Nearly all of the land is filled with coconut palms.[23] The village of Taulaga (meaning 'harbor' or town)[20] in the west of the island consists of a malae (open ceremonial space) surrounded by houses, but as of 2013 the only structure still standing was a church built around 1886.[2] The village of Etena (meaning 'Eden')[23] in the south contains the former residence of the Jennings family, also built in the 1880s but abandoned after a cyclone severely damaged it in 2005.[2] A road named Belt Road once circled the entire island, but as of 2013 only the portion connecting the two villages was usable, the rest being covered in vegetation. The island also contains several cemeteries.[2]

Swains Island is part of the National Marine Sanctuary of American Samoa. The Swains Island sanctuary area encompasses a 52.3 square miles (135 km2) and includes territorial waters within a 3 nautical miles (5.6 km) circle around the island, excluding the interior lagoon and two channels between the lagoon and the sea.[25] Like other areas of its coastline, the United States claims a 200 nautical miles (370 km) exclusive economic zone around Swains Island, making up about a third of the U.S. EEZ in the South Pacific.[26]


Bigeye trevally (Caranx sexfasciatus) on the reef around Swains Island in 2012.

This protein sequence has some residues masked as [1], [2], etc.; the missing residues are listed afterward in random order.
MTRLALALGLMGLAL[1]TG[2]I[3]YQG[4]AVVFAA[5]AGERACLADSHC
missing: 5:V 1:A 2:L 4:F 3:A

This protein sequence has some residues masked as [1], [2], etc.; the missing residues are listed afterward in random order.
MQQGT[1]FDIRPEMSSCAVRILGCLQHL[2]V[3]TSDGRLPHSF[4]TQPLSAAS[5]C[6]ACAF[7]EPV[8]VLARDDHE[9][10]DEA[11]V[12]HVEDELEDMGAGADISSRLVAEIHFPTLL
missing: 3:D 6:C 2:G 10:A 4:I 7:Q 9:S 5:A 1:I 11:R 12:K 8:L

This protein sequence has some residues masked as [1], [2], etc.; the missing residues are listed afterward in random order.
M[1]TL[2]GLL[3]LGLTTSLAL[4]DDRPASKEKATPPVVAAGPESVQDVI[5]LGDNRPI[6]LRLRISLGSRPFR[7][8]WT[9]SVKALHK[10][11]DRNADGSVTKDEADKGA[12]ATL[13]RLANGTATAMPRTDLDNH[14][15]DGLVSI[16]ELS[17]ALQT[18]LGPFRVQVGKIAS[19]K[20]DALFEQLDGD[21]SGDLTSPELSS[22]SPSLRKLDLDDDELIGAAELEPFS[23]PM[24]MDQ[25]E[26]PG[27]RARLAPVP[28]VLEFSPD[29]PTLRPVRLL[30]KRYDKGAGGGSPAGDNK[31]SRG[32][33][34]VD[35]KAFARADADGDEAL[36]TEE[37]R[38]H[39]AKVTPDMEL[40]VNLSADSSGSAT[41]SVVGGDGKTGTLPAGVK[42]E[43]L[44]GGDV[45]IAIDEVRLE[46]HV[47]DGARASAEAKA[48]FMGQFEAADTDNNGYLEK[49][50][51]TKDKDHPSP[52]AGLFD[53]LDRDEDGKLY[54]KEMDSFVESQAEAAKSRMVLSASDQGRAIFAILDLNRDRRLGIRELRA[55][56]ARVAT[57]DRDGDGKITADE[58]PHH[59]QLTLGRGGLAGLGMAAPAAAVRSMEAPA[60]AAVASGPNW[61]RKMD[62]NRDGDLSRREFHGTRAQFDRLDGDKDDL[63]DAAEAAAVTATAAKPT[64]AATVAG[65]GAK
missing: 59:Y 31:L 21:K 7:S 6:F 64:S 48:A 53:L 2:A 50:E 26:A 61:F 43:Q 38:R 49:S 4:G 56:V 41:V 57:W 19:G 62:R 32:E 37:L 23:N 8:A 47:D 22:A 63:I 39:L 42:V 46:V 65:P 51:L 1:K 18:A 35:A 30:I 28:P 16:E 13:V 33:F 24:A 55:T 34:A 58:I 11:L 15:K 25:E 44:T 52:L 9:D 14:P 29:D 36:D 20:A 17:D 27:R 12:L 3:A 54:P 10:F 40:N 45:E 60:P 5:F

The island has been recognised as an Important Bird Area (IBA) by BirdLife International because it supports a breeding population of white terns. Seven reptile species have been recorded from the island, including three geckos and three skinks, as well as the green sea turtles which formerly nested on the island, but now occur only as visitors to inshore waters.[27] A 2012 survey noted the island's seabird community was dominated by black noddies, white terns, and brown noddies, while the reef flat was dominated by Pacific golden plovers and wandering tattlers. Inland surveys found roosting or breeding communities of noddys, terns, and red-footed boobies. The island is also home to coconut crabs, as well as several non-native invasive species, including Pacific rats and feral cats. Feral pigs were eradicated from the island in the early 2010s.[28] In 2022, the American Samoa Department of Marine and Wildlife Resources received a grant to help eradicate non-native predators from Swains Island.[29]